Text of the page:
Ricoh set a goal to launch a new business with very aggressive goals for new product development. Learn how Critical…
- About Ricoh
- The Challenge
- How BeingManagement3 Helped Ricoh’s Business
- The Team’s Experience with Being Management
- The Results
- Learn More
Ricoh Company, Ltd., the 76-year-old leading provider of advanced office technology and innovative document imaging products, services and software, with fiscal year 2010 sales in excess of $23 billion.
On February 7, 2011, Ricoh announced the launch of a new Unified Communication System (UCS) business. The executives set a target is to acquire sales of $1.2 billion in five years, which is a huge business. The concept of the business is “Anytime, anyone, anywhere, everyone communication.” Previously, teleconference systems existed only for a single user or for large conference rooms and was not portable. However, an intermediate scale system, for use by 5-6 people, did not exist. With the concept of an easily portable video conferencing system in mind, Ricoh project leader Mr. Takahiro Asai was on a mission to create a new product from scratch on a very aggressive timeline.
Mr. Asai, the project leader, decided to use critical chain project management during the development test phaseBeingManagement3 was used as the critical chain project management software for the development test phase of the P3000 teleconference system.
In addition, a combination of Critical Chain and Agile was adopted to improve design quality and control the project buffer for due date performance. This minimized design rework and greatly improved quality in the prototype. When the prototype was delivered to management, it received a very positive in-house response at Ricoh. “How was this accomplished?” was the surprised response because some paradigms about product development had been broken. In fact, early prototypes of the product were used for The Great Eastern Japan Earthquake to connect people and aid in the recovery efforts.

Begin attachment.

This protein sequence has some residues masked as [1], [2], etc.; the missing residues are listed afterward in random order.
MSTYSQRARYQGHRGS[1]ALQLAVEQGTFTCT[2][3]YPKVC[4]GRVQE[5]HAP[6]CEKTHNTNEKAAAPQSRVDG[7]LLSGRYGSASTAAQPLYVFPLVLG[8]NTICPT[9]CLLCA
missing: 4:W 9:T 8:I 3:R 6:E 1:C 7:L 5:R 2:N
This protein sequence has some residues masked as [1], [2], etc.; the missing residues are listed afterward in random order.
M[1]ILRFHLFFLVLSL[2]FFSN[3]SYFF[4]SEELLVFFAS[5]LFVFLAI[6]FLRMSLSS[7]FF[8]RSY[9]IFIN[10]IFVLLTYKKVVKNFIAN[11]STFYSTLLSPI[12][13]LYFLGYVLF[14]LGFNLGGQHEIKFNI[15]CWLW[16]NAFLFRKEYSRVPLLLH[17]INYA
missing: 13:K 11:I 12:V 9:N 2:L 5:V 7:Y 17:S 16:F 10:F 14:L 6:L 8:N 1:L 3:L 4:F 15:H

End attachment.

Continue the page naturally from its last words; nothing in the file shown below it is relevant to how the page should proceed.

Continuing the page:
The introduction to BeingManagement3 had a very positive effect on the team. They were able to stretch their powers of ingenuity when designing this new technology because of several reasons:
With regard to figures for the network, dependency between content and the work was visualized and the entire project was easily grasped by the entire team.
Visualization of the critical chain, in terms of which tasks should be worked on as highest priority and who was assigned, became much more clear. With the use of the project buffer graphical report (red, yellow, green zones), progress was visualized early, and corrective measures could be quickly enacted, before problems expanded and caused delays.
Despite being an extremely difficult project as a new market entry with an aggressive timeline, the development of the P3000 was completed on schedule. It was well known at Ricoh that new product development can run over budget and miss launch dates, but the P3000, as a completed product from a new business, achieved high quality with the initial design and on-time delivery.
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